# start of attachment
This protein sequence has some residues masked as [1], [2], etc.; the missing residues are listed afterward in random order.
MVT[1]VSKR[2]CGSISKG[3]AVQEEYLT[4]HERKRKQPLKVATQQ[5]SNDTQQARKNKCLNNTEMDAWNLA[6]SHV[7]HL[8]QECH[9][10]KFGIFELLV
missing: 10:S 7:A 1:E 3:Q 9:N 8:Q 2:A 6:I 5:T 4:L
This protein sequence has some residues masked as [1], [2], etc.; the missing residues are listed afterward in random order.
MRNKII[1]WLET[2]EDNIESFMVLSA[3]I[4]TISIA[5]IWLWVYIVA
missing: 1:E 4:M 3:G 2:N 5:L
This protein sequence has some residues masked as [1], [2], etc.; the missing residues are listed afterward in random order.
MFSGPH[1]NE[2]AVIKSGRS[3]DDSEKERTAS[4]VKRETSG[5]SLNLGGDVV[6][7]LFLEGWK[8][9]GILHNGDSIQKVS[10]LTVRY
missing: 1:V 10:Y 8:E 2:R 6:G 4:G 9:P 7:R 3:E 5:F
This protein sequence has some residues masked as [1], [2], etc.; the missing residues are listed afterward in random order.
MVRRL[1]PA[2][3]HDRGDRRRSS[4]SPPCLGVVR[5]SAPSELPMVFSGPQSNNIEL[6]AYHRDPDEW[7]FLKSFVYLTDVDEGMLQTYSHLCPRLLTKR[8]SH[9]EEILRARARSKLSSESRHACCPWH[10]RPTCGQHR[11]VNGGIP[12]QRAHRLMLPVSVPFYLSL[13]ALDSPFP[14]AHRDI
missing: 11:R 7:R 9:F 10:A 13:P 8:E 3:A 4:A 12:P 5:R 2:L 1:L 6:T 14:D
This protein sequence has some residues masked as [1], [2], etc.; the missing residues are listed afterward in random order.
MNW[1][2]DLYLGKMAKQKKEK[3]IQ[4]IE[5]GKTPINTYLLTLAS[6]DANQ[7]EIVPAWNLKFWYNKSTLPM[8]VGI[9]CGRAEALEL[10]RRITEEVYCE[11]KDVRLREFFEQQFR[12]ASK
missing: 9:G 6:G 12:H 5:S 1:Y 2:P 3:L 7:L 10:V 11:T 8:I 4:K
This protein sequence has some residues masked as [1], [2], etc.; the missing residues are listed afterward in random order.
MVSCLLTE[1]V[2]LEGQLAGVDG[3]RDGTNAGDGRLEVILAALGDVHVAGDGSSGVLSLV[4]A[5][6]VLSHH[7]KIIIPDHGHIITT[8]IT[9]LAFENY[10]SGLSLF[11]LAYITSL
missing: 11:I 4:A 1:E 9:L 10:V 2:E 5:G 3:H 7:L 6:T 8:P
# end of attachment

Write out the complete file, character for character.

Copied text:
This protein sequence has some residues masked as [1], [2], etc.; the missing residues are listed afterward in random order.
MVT[1]VSKR[2]CGSISKG[3]AVQEEYLT[4]HERKRKQPLKVATQQ[5]SNDTQQARKNKCLNNTEMDAWNLA[6]SHV[7]HL[8]QECH[9][10]KFGIFELLV
missing: 10:S 7:A 1:E 3:Q 9:N 8:Q 2:A 6:I 5:T 4:L
This protein sequence has some residues masked as [1], [2], etc.; the missing residues are listed afterward in random order.
MRNKII[1]WLET[2]EDNIESFMVLSA[3]I[4]TISIA[5]IWLWVYIVA
missing: 1:E 4:M 3:G 2:N 5:L
This protein sequence has some residues masked as [1], [2], etc.; the missing residues are listed afterward in random order.
MFSGPH[1]NE[2]AVIKSGRS[3]DDSEKERTAS[4]VKRETSG[5]SLNLGGDVV[6][7]LFLEGWK[8][9]GILHNGDSIQKVS[10]LTVRY
missing: 1:V 10:Y 8:E 2:R 6:G 4:G 9:P 7:R 3:E 5:F
This protein sequence has some residues masked as [1], [2], etc.; the missing residues are listed afterward in random order.
MVRRL[1]PA[2][3]HDRGDRRRSS[4]SPPCLGVVR[5]SAPSELPMVFSGPQSNNIEL[6]AYHRDPDEW[7]FLKSFVYLTDVDEGMLQTYSHLCPRLLTKR[8]SH[9]EEILRARARSKLSSESRHACCPWH[10]RPTCGQHR[11]VNGGIP[12]QRAHRLMLPVSVPFYLSL[13]ALDSPFP[14]AHRDI
missing: 11:R 7:R 9:F 10:A 13:P 8:E 3:A 4:A 12:P 5:R 2:L 1:L 6:T 14:D
This protein sequence has some residues masked as [1], [2], etc.; the missing residues are listed afterward in random order.
MNW[1][2]DLYLGKMAKQKKEK[3]IQ[4]IE[5]GKTPINTYLLTLAS[6]DANQ[7]EIVPAWNLKFWYNKSTLPM[8]VGI[9]CGRAEALEL[10]RRITEEVYCE[11]KDVRLREFFEQQFR[12]ASK
missing: 9:G 6:G 12:H 5:S 1:Y 2:P 3:L 7:L 10:V 11:T 8:I 4:K
This protein sequence has some residues masked as [1], [2], etc.; the missing residues are listed afterward in random order.
MVSCLLTE[1]V[2]LEGQLAGVDG[3]RDGTNAGDGRLEVILAALGDVHVAGDGSSGVLSLV[4]A[5][6]VLSHH[7]KIIIPDHGHIITT[8]IT[9]LAFENY[10]SGLSLF[11]LAYITSL
missing: 11:I 4:A 1:E 9:L 10:V 2:E 5:G 3:H 7:L 6:T 8:P